Sometimes, appliances just give wattage.  The get amps, divide wattage by voltage.  A = P / V then Z = V / A.  At some point in the algebra, P = I2 * R.
Quote

2a) I understand Ohm’s law states that resistance will drop the amperage through a circuit by a proportionate amount, but a voltage divider works because there’s a voltage drop at the end of each resistor. How is that calculated? How does that relate to Ohm’s law?

Thanks!!!

Resistance doesn't 'drop' amperage, it drops a voltage based on the current passing through.  It will, of course, limit the current.

For the voltage divider, add the two resistors (R1 + R2) and call that RT.  Figure the total current I = V / RT then calculate the output voltage (across the bottom resistor, R2) as V = I * R2

ETA:  If you were to add a parallel load resistor to R2 to simulate some other circuitry, the value of R2 is the parallel combination of these resistors.  It would necessarily reduce the output voltage.  That's why voltage dividers are not an ideal way to generate a specific voltage unless you have some kind of voltage follower (op amp) to drive the load.

ETA:  Stay away from AC circuits until you have nailed Kirchoff, Thevenin and Norton for resistive circuits.  The math for AC circuits get truly ugly.
« Last Edit: July 18, 2017, 09:20:47 pm by rstofer »

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#### Johncanfield

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« Reply #4 on: July 18, 2017, 09:16:45 pm »
https://youtu.be/m4jzgqZu-4s  He has some outstanding animated videos explaining physics, circuits, etc.

#### bryancostanich

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« Reply #5 on: July 19, 2017, 04:58:06 am »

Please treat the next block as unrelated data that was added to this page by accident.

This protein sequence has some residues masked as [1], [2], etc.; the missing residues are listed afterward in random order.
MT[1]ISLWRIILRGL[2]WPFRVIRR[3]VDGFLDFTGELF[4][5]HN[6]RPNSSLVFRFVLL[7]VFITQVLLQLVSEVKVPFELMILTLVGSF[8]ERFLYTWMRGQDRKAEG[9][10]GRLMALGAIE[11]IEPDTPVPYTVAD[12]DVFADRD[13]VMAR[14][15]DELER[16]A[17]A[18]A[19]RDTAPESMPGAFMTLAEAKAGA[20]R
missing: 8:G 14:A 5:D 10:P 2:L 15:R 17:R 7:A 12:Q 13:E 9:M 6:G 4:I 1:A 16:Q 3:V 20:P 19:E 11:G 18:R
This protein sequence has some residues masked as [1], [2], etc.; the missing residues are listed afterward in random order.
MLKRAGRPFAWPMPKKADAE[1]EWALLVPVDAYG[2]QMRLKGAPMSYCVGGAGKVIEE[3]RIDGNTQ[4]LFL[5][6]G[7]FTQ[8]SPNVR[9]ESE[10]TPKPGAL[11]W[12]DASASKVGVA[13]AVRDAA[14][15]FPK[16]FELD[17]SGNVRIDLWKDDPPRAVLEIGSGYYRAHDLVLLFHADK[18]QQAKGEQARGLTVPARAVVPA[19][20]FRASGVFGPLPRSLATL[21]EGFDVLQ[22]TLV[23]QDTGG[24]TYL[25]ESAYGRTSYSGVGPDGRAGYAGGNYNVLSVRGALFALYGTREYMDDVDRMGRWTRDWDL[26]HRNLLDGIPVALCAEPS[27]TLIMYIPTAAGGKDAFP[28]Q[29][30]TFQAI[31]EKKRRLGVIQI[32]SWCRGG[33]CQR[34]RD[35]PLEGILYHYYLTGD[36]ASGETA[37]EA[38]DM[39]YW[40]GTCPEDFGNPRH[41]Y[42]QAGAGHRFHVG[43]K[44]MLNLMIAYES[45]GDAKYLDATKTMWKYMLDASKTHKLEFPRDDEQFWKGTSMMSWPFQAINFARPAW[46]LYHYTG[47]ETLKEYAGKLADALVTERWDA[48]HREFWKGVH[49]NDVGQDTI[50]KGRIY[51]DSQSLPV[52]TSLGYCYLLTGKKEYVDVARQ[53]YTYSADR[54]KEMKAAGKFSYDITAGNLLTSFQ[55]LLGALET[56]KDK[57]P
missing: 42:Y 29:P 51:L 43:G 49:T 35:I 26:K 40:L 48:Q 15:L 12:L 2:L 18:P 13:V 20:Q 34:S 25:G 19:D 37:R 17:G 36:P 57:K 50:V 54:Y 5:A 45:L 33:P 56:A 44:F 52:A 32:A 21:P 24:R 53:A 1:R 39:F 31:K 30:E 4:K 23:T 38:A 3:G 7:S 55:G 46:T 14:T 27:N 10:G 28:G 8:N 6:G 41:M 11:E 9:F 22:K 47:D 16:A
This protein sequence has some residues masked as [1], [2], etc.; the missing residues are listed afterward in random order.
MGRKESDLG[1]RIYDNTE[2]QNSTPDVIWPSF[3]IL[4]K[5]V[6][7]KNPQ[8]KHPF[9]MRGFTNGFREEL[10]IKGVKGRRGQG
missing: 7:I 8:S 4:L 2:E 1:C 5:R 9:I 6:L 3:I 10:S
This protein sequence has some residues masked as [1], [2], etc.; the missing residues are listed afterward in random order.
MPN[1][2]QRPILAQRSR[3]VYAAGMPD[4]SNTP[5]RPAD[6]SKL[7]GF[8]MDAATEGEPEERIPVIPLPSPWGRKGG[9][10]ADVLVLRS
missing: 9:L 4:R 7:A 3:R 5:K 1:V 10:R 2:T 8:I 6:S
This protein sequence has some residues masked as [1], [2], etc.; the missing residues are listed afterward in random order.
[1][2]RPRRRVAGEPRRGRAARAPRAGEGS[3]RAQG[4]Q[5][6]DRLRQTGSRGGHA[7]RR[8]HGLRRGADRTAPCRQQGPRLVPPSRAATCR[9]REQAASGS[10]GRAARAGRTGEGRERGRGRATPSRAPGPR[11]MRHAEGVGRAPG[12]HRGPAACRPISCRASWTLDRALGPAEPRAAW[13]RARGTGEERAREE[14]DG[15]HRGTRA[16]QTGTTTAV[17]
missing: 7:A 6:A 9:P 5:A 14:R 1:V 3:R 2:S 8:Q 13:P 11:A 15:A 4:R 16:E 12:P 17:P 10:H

@RStofer, thanks!

i'd like to dive deeper on this: "Resistance doesn't 'drop' amperage, it drops a voltage based on the current passing through.  It will, of course, limit the current."

ok, so maybe "drop" amperage is the wrong way to say it, but to "limit the current" means to reduce the quantity of charge carriers/amperage, yes?

I think i understand what you mean by drop voltage. thank you @johncanfield for the youtube link. It drove home Kirchoff's voltage law.

#### rstofer

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« Reply #6 on: July 19, 2017, 06:52:51 am »
@RStofer, thanks!

i'd like to dive deeper on this: "Resistance doesn't 'drop' amperage, it drops a voltage based on the current passing through.  It will, of course, limit the current."

ok, so maybe "drop" amperage is the wrong way to say it, but to "limit the current" means to reduce the quantity of charge carriers/amperage, yes?

I think i understand what you mean by drop voltage. thank you @johncanfield for the youtube link. It drove home Kirchoff's voltage law.

I don't prefer to think in terms of dropping amperage.  Amperage is a result of other variables like applied voltage and total resistance.  I can't go to the store and buy an amp but I can buy voltage (battery) and resistance.

Dropping amperage sounds a lot like having two resistors in series and the first one dropping the amperage of the second.  This is not correct.  The amperage is the same through both resistors and is simply the voltage divided by the sum of the resistances.  But the current is totally determined by the applied voltage and the sum of the two resistors.  It is a result, not a cause.

There are current sources that do whatever is necessary to the voltage to push a certain current through a load.  They aren't ideal because at some point they simply run out of voltage.  You can't push 1A through a 1 MOhm resistor with a 1 volt source.

I think Ohm's Law is only a first tool for circuit analysis.  When you really understand Kirchoff's Laws this whole thing of voltage, resistance and current will become a lot more clear.  Somehow the loop and node equations tie the whole thing together.